Even after Chris Bosh‘s offseason vow to play better, the Miami Heat continue to search for a frontcourt staple. LeBron James has played well, Dwyane Wade has shown signs of his old self and the bench is on fire, but Bosh’s struggle to find his role has carried over from last season.
With the All-Star forward only averaging 14.8 points and 5.6 rebounds per game, the defending champs are left searching for a big man with some consistency and so far the search has been rough.
Udonis Haslem seems to be entering the twilight years of his NBA career as he has contributed little to nothing this season and Chris Andersen really isn’t a post-up and drop-step type player. “Birdman” feeds off off drive-and-dishes. As for Greg Oden‘s status, no one has any idea when he might make his regular season debut.
So, where does that leave the Heat frontcourt?
I think the combination of Rashard Lewis and Bosh could make a solid duo for Miami. Some might say “Lewis is old and washed up,” but bare with me as I explain my logic.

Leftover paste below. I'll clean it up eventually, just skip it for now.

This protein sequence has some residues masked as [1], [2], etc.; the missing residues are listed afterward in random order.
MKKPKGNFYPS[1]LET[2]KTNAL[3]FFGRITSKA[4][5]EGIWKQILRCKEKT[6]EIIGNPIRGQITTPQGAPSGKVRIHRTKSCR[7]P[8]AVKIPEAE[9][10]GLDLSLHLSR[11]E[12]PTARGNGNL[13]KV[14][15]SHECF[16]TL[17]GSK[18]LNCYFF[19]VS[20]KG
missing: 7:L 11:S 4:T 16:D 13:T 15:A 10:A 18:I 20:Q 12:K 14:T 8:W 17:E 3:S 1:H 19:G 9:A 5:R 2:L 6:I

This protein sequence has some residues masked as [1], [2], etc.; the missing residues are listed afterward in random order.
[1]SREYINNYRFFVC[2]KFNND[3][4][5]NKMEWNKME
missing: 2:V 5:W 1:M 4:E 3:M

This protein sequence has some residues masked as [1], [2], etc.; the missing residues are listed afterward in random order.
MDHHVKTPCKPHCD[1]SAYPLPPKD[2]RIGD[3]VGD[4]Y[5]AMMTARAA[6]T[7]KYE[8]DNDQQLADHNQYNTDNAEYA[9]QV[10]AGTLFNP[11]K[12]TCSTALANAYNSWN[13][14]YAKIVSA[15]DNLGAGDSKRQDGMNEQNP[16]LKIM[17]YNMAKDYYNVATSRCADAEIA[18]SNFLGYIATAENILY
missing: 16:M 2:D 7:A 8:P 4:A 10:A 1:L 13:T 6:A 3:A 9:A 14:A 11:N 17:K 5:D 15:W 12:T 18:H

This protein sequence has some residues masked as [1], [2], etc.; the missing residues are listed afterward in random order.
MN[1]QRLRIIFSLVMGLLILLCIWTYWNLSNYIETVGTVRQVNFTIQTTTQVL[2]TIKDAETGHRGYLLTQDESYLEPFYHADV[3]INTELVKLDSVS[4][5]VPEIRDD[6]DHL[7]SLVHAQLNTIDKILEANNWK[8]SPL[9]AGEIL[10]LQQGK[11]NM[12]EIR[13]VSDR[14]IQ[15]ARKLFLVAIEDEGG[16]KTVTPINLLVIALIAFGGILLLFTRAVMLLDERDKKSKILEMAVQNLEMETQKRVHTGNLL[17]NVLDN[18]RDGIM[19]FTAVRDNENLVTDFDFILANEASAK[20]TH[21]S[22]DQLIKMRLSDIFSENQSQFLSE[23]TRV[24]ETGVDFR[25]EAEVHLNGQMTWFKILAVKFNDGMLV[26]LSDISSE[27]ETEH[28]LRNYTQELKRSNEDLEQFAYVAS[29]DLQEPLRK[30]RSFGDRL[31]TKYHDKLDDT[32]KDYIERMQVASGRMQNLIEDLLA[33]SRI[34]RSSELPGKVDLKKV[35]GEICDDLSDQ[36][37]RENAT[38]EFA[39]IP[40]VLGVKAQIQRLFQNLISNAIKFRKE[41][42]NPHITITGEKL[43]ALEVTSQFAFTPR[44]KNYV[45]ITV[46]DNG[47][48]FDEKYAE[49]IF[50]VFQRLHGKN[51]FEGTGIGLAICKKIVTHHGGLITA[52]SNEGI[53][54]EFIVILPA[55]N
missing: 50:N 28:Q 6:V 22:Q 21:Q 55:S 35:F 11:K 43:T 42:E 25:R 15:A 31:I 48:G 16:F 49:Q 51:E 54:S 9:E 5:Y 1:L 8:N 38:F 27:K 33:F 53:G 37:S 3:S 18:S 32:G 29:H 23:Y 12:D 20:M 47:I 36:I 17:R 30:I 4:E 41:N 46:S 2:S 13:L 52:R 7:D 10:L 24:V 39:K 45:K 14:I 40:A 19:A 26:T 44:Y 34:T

Lewis has struggled with injuries the last couple of seasons, but like Wade, he spent the summer getting his knees and body healthy, leaving him the healthiest he has been in years. The power forward has seen an increase in playing time this season and got the start in the win over the Cleveland Cavilers Wednesday night.
Lewis and Bosh are very similar because they can both post-up as well as shoot from anywhere on the court. Lewis is actually a skilled perimeter shooter for his size.
This pair could be dangerous for Miami and helpful for Bosh. Since Lewis can shoot the three, it will allow Bosh more space in the post and less opportunity for double teams. The same goes for Lewis, who can step inside while Bosh steps to the perimeter.
Both players have long arms and are quite quick for their size. Starting this duo will give many teams big issues because all five players on the court are shooters as well as the speed and agility would be incredible.
It’s just a thought, but Erik Spoelstra should consider trying Lewis and Bosh together more often because Bosh is not producing and the front court is struggling. Sometimes change can be good.